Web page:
Helensburgh Heritage Trust Photo Gallery

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Shandon Hydro1033 viewsShandon Hydro and the extensive gardens. Originally West Shandon, this magnificent building was the home of Robert Napier, the greatest figure in Clyde shipbuilding and marine engineering in the mid-19th century. During World War One the Hydro became a hospital, and in World War Two it was used by the army. In 1951 it became a hotel again, but in 1957 it was closed and demolished.Dec 04, 2007
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Inversnaid Falls327 viewsAn albumen photograph of the spectacular Falls of Inversnaid on the east side of Loch Lomond.Dec 03, 2007
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Kilcreggan335 viewsA 1927 view from the water of Kilcreggan.Dec 03, 2007
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Ardencaple602 viewsAn old picture of Ardencaple. Date unknown.Dec 03, 2007
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Helensburgh Esplanade634 viewsA family group on the west esplanade. Date unknown.Dec 03, 2007
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The Queen's Hotel512 viewsA 1907 photo of the Queen's Hotel, former home of Helensburgh's first Provost, steamship pioneer Henry Bell. The sign states: Breakfasts Lunches Dinners, Wines Spirits Ales Cigars, Stabling and Storage for Motors and Cycles.Dec 03, 2007
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Vice-Admiral Sir Ian and Lady McGeoch458 viewsHELENSBURGH man Vice-Admiral Sir Ian McGeoch, who died on August 12 2007 at the age of 93, is reputed to have played a major part in the choice of Faslane as the home of Britain’s Polaris submarine fleet. But the World War Two hero was best known as a submarine ace and a serial escaper after being captured by the Germans in the Mediterranean in 1943.Dec 03, 2007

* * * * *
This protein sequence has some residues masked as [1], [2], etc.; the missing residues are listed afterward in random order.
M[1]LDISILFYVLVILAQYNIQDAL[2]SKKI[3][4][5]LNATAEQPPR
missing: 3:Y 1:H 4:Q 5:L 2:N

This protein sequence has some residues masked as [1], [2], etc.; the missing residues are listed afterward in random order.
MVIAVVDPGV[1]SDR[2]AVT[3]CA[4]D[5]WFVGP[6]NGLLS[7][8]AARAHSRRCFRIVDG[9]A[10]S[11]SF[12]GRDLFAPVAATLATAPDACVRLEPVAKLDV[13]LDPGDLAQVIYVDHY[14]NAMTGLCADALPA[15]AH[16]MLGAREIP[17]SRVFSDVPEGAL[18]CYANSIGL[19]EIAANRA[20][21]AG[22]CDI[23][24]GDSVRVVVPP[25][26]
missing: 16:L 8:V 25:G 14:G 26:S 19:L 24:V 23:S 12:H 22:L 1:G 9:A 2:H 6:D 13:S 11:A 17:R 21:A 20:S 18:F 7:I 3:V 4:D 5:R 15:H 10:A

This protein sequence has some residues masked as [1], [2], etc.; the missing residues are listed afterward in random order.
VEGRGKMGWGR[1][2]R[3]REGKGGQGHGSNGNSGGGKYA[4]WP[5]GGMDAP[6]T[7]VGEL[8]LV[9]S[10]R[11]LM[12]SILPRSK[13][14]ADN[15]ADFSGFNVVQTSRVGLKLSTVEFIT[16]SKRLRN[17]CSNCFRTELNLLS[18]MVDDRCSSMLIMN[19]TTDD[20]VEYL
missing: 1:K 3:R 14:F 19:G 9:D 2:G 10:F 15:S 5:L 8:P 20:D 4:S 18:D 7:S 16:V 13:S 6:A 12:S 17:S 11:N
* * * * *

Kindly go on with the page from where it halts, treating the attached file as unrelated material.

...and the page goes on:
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Adam and Eve258 viewsRosneath was renowned in the 19th century for its trees including two very large silver firs at Campsail, known as 'Adam and Eve', which were reputed to be the largest in Britain at 130 feet (40 metres) with a girth of 30 feet immediately above the ground, and over 200 years old in 1891. Eventually they died and were cut down. Image date unknown.Dec 03, 2007
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Ben Lomond286 viewsAn 1880s photograph of the Ben taken from the grounds of Tarbet Hotel.Dec 03, 2007
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Kilcreggan Church263 viewsThis small corrugated iron church at Kilcreggan was opened for public worship on May 30 1869, and later became a garage. It stood at the junction of the old Fort Road and the main road called the Ferry Brae, with the Ferry Cottage shown on the left part way up the hill. It was Free Church of Scotland and had no organ to sing to. Instead the Precentor struck a tuning fork to give the congregration the right key to start the hymn singing. Before the Reformation another church existed almost on the same site.Dec 03, 2007
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Helensburgh Esplanade705 viewsAll ages enjoy the seafront. Date unknown.Dec 03, 2007
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Garelochhead350 viewsA view of Garelochhead from the station. Date unknown.Dec 03, 2007
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